Problems With These Programs

Each of these four Parts to Medicare present issues to be resolved to ensure long term viability:

- Part A, Hospital Insurance, needs to be modified to provide adequate funding after 2024, which could be solved with relatively modest changes, such as a small increase in the Medicare tax, some changes in cost sharing by enrollees, and/or better control of hospital cost increases.

- Part B, for doctors' bills, is a larger problem, because of its impact on the Federal budget, which is now covering 75% of the growing Part B costs. When the program started in 1966 it was planned that the premiums would cover half of the costs of the program, with taxpayers paying the rest. However, changes in the legislation, including a "hold-harmless" provision that limits the premium increase to the amount of the annual increase in Social Security benefits for cost of living (so that the Social Security check does not get reduced to cover the Part B premium), have resulted in a decline in the percentage covered by premiums to only 25%. The Part B costs to the Federal government last year were $153.5 billion, or about 4.4% of total Federal spending in 2010, and these costs are projected to increase to about $280 billion by 2020 due to expected increased enrollment as the baby boomers reach age 65, and expected continued increases in medical costs. Longer term projections indicate that Part B expenses will continue to grow for many years after 2020, taking a growing percentage of the Federal budget.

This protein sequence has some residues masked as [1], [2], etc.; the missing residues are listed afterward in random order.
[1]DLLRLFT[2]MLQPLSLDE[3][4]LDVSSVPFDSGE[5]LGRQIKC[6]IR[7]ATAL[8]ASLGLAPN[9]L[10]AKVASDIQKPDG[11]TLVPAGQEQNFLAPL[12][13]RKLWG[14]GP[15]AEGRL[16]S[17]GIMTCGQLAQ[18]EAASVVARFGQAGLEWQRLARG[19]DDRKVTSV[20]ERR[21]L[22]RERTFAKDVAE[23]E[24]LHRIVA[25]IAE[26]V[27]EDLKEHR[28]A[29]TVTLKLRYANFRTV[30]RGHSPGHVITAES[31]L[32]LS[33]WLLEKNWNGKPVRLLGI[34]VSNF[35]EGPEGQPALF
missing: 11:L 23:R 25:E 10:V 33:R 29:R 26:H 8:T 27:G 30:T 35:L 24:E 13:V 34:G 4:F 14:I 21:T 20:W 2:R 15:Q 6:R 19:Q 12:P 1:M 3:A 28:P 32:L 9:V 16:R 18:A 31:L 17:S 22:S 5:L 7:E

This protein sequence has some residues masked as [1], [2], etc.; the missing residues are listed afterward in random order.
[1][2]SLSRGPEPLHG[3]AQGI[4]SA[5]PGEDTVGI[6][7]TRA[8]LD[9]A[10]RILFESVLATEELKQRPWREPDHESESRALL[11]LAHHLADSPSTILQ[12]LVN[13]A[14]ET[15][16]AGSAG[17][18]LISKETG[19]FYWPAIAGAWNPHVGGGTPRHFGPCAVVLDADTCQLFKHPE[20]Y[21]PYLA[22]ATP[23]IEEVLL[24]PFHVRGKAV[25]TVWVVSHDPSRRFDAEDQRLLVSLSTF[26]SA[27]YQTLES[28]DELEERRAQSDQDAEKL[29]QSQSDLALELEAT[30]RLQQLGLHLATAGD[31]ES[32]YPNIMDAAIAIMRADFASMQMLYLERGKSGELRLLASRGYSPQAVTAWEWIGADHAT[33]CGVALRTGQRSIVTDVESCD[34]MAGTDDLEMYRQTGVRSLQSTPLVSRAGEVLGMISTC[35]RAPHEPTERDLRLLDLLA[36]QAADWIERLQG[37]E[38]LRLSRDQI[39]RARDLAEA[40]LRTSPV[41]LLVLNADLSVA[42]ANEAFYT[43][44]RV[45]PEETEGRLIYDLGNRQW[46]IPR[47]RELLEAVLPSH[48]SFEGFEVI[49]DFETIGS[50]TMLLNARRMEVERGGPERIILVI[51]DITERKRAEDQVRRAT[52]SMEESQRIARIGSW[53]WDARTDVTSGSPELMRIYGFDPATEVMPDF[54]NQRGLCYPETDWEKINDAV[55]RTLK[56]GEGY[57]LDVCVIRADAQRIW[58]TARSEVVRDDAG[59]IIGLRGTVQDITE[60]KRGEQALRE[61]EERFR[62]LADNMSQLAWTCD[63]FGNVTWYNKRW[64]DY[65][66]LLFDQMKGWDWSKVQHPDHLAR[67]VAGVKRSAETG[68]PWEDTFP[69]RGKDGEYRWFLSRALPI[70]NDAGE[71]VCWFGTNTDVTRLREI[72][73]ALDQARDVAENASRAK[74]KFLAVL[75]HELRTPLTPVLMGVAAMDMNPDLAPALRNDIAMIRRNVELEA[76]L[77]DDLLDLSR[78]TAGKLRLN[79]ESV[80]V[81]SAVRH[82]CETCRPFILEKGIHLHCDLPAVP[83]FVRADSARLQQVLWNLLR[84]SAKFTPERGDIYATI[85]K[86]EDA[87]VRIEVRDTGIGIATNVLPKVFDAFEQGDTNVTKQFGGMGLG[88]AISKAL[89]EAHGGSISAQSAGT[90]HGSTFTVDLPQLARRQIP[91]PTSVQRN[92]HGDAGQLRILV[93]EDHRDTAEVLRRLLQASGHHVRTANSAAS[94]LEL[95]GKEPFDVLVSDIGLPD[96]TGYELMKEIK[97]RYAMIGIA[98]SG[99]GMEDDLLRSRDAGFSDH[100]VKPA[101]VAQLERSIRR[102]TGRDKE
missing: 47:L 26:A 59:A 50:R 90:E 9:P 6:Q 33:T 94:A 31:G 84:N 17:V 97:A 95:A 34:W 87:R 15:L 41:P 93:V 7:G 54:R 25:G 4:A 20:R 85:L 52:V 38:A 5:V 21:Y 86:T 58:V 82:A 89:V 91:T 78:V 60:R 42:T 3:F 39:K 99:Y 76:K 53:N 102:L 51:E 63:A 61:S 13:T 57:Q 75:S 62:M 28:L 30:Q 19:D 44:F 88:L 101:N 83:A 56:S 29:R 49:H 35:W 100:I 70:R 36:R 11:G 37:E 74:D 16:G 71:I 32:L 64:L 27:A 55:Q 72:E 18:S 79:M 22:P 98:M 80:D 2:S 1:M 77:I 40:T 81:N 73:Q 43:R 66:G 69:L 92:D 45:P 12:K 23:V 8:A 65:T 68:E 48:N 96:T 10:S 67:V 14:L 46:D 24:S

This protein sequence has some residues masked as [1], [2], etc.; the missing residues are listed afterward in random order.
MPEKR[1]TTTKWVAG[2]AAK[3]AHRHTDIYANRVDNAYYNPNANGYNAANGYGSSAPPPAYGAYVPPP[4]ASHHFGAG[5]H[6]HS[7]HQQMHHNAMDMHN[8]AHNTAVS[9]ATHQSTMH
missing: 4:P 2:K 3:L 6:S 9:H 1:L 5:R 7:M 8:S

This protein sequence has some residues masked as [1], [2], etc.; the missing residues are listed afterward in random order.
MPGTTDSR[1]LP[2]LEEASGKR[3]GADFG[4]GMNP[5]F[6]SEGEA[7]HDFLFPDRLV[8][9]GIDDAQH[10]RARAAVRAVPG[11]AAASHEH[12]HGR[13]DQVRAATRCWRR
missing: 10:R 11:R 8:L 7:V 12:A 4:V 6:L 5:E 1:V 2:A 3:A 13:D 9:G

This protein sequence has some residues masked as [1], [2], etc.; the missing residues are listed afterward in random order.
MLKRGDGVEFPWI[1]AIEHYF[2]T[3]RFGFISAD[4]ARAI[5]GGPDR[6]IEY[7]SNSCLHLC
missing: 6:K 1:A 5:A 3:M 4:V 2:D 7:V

- Part C, for the private insurance plans of the Advantage program, has not met its goal of reducing the Federal budget costs of Medicare, and in most cases it has not resulted in more choice for seniors. Private health insurance plans have failed to provide coverage at a lower price, and worse, they have cost about 15 percent more per enrollee than is paid under the original Medicare. As discussed below, action has been taken to reduce the added cost of the Advantage program, but the cost of the private plans are expected to continue to increase at a rate similar to traditional Medicare costs, thereby increasing the demand for general revenue funds.